Article first published as DVD Review: 'Silent Night, Bloody Night' on Blogcritics.
It may come as a shock to some people, but fans of the horror genre
know that there are a lot of Christmas-themed horror movies at our
disposal. Typically these are the films I watch during November, after
Halloween has come and gone, while Christmas is not quite here. There
are a lot I still haven’t gotten around to watching yet, but movies like
Black Christmas (both the 1974 original and the 2006 remake), Rare Exports, and Santa’s Slay typically make the list. As the holiday looms nearer then I move onto more outright Christmas-y outings like Gremlins and Silent Night, Deadly Night. It’s nice to run into a new one along the way, and now Film Chest is releasing the 1974 cult classic Silent Night, Bloody Night in a newly remastered DVD on December 10.
Christmas Eve 1950, and Wilfred Butler comes running out of his house
set on fire. Dead and buried, the Butler house is believed to be cursed.
In present day, Diane Adams (Mary Woronov) informs us, via voiceover,
that she has returned to watch the Butler house be torn to the ground —
even if it can never take the memories along with her from another
fateful Christmas Eve in 1972. The Butler Estate is finally up for sale
by the family’s lawyer Charlie Towman (John Carradine), who has come to
offer the sale to the townsfolk for $50,000. Along for the ride is
Charlie’s mistress Ingrid (Astrid Heeren). The two settle in for their
night at the Butler house, but not before someone hacks them to pieces.
Meanwhile, someone has escaped from the local sanitarium and a
mysterious hitchhiker claiming to be Wilfred’s grandson Jeffrey (James
Patterson) is roaming the streets.
Now, don’t let the DVD cover’s HD remastering claim fool you on the
video quality. This is a tried and true B-movie grindhouse-quality print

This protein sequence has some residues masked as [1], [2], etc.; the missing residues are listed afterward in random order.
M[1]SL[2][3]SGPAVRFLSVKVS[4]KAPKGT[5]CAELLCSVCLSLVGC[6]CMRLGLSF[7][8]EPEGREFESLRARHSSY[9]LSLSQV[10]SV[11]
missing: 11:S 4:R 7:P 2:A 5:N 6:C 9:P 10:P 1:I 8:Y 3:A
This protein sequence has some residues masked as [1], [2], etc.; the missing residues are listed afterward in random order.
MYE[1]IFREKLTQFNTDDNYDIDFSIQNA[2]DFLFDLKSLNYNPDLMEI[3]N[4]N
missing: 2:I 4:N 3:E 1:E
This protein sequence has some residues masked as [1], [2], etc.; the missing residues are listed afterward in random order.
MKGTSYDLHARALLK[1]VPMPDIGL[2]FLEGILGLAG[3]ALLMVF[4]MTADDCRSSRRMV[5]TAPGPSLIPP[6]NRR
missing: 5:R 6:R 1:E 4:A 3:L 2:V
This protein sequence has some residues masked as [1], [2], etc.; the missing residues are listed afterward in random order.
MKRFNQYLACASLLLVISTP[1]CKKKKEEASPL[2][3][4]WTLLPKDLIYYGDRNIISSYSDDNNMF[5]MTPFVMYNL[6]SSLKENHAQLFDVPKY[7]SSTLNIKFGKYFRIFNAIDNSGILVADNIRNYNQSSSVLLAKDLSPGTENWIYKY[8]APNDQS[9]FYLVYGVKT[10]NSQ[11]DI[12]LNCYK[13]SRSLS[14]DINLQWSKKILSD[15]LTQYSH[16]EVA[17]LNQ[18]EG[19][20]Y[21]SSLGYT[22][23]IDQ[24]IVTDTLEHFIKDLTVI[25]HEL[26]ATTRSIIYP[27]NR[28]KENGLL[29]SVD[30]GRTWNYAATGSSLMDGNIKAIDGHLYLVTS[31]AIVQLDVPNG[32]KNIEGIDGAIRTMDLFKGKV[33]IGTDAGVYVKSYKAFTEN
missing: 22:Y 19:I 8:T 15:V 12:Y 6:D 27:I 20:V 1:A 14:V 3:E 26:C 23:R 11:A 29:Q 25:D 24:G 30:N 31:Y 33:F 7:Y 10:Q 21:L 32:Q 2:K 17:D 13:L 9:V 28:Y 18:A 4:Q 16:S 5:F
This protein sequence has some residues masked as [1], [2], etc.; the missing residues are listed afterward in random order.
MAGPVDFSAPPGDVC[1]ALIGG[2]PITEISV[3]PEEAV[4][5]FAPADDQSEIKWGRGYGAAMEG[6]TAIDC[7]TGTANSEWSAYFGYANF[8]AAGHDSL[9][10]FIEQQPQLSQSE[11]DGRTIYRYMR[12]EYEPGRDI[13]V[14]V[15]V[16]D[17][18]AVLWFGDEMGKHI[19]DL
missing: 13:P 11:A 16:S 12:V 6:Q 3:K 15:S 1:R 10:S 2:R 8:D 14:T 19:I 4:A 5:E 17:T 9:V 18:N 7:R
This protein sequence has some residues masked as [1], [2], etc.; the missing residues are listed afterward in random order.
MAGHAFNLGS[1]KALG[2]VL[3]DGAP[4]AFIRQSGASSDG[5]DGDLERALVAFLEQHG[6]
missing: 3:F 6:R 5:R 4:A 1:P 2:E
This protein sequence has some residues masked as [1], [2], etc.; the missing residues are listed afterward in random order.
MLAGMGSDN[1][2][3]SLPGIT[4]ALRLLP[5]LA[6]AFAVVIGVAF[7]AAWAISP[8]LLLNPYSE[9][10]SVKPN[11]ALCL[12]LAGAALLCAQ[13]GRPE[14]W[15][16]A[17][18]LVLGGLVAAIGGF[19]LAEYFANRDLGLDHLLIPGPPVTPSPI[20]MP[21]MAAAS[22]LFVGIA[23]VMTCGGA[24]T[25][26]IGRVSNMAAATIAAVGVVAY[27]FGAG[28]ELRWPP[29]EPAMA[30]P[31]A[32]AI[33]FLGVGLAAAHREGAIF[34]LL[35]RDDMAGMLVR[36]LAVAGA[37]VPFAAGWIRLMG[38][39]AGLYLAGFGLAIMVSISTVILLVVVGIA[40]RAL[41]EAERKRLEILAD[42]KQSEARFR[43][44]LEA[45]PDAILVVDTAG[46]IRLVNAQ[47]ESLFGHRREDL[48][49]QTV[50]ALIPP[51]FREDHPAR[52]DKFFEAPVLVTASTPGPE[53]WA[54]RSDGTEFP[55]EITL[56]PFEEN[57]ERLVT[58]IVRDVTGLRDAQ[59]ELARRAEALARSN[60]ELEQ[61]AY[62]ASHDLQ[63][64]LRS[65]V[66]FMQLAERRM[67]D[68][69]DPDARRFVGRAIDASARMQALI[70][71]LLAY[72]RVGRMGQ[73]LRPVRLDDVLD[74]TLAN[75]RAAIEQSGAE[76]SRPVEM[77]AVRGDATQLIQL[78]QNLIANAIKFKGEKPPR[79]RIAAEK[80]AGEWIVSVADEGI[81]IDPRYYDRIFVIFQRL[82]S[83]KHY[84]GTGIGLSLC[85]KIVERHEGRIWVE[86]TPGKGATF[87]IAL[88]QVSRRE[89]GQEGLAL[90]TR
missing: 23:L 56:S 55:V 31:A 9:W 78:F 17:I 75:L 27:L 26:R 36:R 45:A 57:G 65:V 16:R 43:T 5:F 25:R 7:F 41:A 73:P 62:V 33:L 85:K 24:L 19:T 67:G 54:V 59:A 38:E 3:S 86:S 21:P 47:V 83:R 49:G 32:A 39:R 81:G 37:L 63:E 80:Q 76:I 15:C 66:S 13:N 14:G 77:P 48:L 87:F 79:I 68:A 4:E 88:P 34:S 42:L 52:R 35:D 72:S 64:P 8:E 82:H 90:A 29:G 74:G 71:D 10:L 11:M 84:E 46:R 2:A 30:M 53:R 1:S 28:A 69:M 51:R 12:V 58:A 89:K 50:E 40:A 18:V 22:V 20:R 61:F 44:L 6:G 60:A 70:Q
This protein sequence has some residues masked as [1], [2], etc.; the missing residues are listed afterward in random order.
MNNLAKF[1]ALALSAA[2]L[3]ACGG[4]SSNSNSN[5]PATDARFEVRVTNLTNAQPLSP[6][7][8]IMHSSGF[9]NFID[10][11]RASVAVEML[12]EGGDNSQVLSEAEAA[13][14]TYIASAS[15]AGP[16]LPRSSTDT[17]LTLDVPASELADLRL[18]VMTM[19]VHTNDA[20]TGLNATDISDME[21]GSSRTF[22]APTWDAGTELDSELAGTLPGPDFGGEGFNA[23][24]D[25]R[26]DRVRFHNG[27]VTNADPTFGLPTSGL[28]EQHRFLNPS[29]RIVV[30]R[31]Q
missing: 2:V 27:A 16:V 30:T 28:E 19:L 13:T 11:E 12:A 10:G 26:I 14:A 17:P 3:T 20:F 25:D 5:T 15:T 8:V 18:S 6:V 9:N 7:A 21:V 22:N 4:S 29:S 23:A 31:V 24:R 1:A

that looks like someone’s been spinning car tires over it. The right
side of the screen is brighter than the rest of the picture and you’ll
find the expected level of nicks, scratches, vertical/horizontal lines,
and missing frames. Really all these imperfections add to the charm. The
sound is the same, full of cracks, hiss, and pops. Played back on a 7.1
sound system made for an amusing viewing experience as the noise on the
track played in full volume through both rear speakers surrounding me
in white noise while everything else tried to make its way out of the
center speaker. However, dialogue is surprisingly clean and you rarely
miss any of the awfully good and cheesy lines.
In true horror fashion, everybody’s a suspect! The traditional
helpings of red herring are on the loose as the townsfolk start dropping
like flies and Diane gets into the fight of her life when she gets
swept up into the murder spree. Silent Night, Bloody Night was
produced by Troma co-founder Lloyd Kaufman, but don’t expect the same
level of bloody titillation you’re used to. The one sex scene is
completely implied and almost everyone is killed off screen. However,
this does give director Theodore Gershuny some time to build actual
tension instead of just showing lots of carnage. The cast provide a few
better characterizations than these types of productions typically
allow, and there are even plenty of POV shots from the killer. Silent Night, Bloody Night managed to gain notoriety after being featured on Elvira’s Movie Macabre
and has gained a cult following over the years. There’s even a remake
heading to DVD next year on February 18, if it holds up or betters the
original, I may have two new additions to my growing number of Christmas